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Accademia degli Infiammati

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The Accademia degli Infiammati ("Academy of the Burning Ones") was a short-lived but influential philosophical and literary academy in Padua, in northern Italy. It was founded in 1540 by Leone Orsini, and was dissolved somewhere between 1545 and 1550.

This academy should not be confused with another Accademia degli Infiammati which was established at Forlimpopoli in 1624 by Dominican friar Giovanni della Robbia.

The Paduan Academy's emblem featured Hercules on fire on Mount Oeta, with the motto Arso il mortale al ciel n’andrà l’eterno ("Burned being the Mortal, to Heaven will Ascend the Eternal"). Notable members and collaborators were Sperone Speroni, Benedetto Varchi, Pietro Aretino, Girolamo Preti, Luigi Alamanni, Ugolino Martelli, Alessandro Piccolomini, and Angelo Beolco (el Ruzante).

Some of the Academy's activities were conducted in Greek and Latin. However, the vulgar Venetian and Tuscan languages became prevalent after Speroni, a staunch defender of the vernacular, presided over the academy in 1542.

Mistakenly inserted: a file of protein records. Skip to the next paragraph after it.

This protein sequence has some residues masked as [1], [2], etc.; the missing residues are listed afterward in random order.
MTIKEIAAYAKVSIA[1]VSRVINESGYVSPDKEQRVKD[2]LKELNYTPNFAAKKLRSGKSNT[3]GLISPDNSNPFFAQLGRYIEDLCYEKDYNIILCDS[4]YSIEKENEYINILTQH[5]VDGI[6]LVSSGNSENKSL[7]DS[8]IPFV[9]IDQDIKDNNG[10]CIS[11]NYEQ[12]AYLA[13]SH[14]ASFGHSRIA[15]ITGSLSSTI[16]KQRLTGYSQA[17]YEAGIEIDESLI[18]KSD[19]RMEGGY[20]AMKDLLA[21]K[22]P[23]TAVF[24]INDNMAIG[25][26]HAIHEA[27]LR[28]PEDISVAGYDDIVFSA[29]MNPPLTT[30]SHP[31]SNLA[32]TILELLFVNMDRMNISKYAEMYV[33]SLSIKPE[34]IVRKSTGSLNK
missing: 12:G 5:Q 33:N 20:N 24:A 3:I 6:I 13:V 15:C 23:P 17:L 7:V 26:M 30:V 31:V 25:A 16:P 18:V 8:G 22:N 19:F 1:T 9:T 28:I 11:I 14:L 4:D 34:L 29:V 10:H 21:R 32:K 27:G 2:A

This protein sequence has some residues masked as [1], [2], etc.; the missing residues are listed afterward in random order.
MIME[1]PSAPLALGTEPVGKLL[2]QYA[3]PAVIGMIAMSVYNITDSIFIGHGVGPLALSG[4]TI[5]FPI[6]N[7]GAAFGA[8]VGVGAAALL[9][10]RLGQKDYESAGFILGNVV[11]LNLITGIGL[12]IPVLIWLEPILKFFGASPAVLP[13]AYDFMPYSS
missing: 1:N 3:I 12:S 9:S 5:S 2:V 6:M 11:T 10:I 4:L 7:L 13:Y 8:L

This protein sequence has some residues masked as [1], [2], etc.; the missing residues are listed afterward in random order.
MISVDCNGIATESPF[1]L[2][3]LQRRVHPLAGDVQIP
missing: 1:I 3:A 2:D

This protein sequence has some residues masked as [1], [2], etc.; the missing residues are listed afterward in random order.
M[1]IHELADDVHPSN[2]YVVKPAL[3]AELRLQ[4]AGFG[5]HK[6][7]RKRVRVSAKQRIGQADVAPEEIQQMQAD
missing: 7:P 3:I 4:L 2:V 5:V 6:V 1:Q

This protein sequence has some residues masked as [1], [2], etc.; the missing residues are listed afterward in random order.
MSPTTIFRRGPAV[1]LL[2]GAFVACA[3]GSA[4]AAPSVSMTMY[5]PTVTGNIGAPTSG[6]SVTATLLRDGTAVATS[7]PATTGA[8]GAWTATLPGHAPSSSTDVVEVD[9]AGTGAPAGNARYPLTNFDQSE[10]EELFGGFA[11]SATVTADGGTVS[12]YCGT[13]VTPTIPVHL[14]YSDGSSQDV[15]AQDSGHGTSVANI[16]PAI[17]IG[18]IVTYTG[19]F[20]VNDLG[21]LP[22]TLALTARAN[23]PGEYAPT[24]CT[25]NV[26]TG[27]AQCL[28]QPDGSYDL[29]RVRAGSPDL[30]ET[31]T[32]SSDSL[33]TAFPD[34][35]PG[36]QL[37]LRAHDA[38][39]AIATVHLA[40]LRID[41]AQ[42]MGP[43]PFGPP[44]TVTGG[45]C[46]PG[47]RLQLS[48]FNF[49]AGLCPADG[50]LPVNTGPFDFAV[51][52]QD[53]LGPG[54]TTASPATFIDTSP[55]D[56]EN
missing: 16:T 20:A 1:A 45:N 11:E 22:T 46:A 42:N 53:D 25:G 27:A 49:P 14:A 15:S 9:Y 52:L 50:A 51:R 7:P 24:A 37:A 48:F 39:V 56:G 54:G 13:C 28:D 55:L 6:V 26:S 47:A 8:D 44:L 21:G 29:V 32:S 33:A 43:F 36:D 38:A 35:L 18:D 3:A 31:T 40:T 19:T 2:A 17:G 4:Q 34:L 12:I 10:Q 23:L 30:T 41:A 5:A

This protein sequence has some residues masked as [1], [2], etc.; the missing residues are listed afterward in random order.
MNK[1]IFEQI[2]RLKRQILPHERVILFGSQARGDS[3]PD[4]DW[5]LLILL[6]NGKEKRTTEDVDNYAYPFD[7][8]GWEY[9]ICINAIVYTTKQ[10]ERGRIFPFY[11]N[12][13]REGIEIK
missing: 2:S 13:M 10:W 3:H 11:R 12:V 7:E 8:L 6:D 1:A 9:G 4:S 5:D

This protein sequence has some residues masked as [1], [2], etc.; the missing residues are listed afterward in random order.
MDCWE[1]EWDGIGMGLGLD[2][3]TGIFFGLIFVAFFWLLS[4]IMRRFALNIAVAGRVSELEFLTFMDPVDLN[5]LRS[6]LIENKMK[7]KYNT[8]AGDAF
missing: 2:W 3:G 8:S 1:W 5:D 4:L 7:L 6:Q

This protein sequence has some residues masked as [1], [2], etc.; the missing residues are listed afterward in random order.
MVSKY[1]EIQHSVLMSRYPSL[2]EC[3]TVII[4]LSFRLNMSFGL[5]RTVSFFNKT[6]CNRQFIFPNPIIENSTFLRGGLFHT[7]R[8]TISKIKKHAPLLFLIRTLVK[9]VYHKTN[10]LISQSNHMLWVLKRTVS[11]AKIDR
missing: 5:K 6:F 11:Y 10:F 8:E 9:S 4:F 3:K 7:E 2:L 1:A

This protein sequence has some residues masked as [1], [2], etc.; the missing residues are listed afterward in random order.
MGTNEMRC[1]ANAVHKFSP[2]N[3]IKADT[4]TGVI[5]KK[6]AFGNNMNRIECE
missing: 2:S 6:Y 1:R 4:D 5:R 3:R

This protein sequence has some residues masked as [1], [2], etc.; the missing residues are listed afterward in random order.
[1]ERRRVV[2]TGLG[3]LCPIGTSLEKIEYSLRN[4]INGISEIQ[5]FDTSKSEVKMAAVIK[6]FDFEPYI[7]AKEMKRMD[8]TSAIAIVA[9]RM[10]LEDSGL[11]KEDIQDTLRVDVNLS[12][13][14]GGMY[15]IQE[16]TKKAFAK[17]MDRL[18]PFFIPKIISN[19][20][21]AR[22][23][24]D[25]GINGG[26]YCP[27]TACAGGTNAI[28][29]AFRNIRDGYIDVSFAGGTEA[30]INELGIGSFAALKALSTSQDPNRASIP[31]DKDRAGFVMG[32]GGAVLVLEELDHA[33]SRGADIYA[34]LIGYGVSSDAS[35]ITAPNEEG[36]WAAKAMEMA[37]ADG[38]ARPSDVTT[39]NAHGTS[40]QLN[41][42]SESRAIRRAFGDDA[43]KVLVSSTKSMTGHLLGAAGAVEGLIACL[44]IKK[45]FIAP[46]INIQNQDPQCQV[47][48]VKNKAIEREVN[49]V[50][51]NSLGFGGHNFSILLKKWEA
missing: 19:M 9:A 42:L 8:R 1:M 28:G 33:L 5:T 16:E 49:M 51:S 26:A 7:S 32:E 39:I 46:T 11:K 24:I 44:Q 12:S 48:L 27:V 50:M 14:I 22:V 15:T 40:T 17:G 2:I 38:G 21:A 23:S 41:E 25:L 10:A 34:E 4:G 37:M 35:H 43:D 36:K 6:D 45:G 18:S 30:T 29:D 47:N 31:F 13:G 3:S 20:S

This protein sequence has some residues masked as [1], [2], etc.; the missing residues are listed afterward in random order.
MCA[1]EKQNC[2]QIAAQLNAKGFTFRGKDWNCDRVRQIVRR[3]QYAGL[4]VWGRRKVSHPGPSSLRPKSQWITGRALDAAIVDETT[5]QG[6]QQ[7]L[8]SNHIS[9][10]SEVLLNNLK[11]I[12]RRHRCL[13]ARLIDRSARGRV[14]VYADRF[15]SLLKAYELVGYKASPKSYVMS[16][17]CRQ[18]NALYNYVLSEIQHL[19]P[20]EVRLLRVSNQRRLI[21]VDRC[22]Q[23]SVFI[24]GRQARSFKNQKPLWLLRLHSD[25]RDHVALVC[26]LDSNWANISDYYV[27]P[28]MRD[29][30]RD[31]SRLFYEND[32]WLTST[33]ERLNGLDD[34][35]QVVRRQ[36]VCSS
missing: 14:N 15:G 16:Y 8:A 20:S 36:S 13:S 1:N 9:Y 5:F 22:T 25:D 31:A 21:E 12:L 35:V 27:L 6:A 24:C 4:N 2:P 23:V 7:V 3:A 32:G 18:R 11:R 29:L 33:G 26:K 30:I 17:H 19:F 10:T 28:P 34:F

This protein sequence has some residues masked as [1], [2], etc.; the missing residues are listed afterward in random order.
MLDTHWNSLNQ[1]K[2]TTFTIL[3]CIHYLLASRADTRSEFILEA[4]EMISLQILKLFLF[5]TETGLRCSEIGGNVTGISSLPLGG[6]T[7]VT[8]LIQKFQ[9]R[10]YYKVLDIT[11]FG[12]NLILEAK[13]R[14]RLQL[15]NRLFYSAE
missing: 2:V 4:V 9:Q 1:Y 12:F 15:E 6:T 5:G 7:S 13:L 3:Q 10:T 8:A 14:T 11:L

In this period the Academy promoted lectures (Lezioni) on vernacular poetry, such as on Bembo's sonnets Piansi e cantai l'aspra guerra and Verdeggi all'Apennin la fronte, e 'l petto, by Martelli, and on Forteguerri's sonnet Ora ten va superbo, or corre altero, by Piccolomini.

In 1540, Giovanni Mazzuoli da Strada founded at his home in Florence the Accademia degli Umidi ("Academy of the Wet Ones").[1] Originally meant to be just a parody of the newly created Paduan Academy, devoted to amateur and burlesque activities, it eventually became the respectable and prestigious Accademia Fiorentina.


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Accademia degli Infiammati
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